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On the Value of Local Music

*Spoiler Alert: I may gush. Just a little, just this once.


Music in its best form is a shared experience. Even in solitary moments – when that specific album is the only possible therapy for a long sad drive or solo living room dance party – the act of its creation can’t help but resonate under the music’s actual voice. When it’s great, the human process behind what is on record is an inherent part of the sum, immune to fetishization.


So, getting to watch that art unfold in live technicolor is, for me, unparalleled. Obviously that’s not an original sentiment. The touring industry in North America is estimated to rake in over six billion dollars a year (and I assume that figure only really spotlights the mainstream). Like most everyone, I’ve spent excessively to see big-ticket acts fill up stadiums so vast they force me to confront my own minuscule futility in the face of overwhelming and chaotic universal forces. But those aren’t the memorable nights. The palpable supportive outpouring of a creative enclave cheering on each other’s every stab and venture – that is what’s special about music on the local level.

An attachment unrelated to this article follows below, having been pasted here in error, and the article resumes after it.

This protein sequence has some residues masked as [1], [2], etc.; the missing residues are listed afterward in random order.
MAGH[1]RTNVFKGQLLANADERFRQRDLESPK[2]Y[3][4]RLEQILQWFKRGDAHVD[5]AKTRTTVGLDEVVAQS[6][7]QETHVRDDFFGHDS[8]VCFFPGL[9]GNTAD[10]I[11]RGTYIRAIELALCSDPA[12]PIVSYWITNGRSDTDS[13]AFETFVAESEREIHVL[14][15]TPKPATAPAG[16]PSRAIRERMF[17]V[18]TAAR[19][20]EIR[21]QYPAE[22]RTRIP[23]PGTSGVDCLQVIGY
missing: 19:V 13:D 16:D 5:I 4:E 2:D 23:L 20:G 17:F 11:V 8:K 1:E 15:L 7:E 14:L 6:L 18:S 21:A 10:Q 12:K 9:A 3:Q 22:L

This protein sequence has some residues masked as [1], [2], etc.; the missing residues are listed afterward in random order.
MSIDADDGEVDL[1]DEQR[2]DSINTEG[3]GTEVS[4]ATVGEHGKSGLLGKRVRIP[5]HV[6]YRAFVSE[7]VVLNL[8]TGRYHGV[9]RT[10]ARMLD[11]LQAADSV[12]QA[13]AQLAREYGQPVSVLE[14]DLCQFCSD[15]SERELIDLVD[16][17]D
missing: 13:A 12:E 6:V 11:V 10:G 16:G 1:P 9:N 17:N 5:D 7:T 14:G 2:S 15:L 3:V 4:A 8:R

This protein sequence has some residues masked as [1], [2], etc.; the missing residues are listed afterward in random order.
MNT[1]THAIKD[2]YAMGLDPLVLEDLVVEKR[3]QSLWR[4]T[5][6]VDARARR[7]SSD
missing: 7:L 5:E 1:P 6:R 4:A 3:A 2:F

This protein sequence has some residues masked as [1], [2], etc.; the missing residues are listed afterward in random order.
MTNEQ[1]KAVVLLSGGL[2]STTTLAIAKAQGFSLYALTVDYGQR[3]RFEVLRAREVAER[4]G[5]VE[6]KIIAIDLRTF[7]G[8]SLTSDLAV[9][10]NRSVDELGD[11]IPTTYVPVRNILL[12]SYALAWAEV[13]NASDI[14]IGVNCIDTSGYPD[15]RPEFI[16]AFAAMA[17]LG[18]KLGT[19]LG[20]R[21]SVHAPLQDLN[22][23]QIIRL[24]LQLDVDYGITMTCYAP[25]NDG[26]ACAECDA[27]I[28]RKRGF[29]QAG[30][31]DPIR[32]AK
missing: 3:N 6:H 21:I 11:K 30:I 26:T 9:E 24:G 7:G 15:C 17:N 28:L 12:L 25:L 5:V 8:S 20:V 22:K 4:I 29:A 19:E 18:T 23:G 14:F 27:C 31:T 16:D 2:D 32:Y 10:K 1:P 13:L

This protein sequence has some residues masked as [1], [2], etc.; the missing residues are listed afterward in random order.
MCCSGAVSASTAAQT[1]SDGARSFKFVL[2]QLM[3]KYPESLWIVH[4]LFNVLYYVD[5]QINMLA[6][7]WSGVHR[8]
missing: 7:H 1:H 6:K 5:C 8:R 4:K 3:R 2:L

If you know me, you’ve probably heard me express disbelief at whatever absurd good fortune has made me privy to this community, made me feel like a teensy part of it occasionally. For me, a great local show stimulates two feelings. The first is that disbelieving gladness; the second is fear. It’s exactly what happens in me when it rains in Los Angeles: the fear of squandering a rare moment of potential beauty. It’s an arresting and helpless feeling which even though it’s the late half of a Tuesday night keeps me out driving nowhere because to go home would be to declare it a part of my past.


It’s pretty immaterial whether or not my neighbors in local venue audiences across the city can relate to any of this. What we’ve all come to watch is the collaboration of individuals in making something singular and organic. The things that can occur in the context of a music venue – and nowhere but that context – are things I’m not too cynical to say are fucking magical sometimes. They’re happening every week. I swear, I keep waiting for it to get old, and it just doesn’t.

Originally published on Metronome LA in August, 2015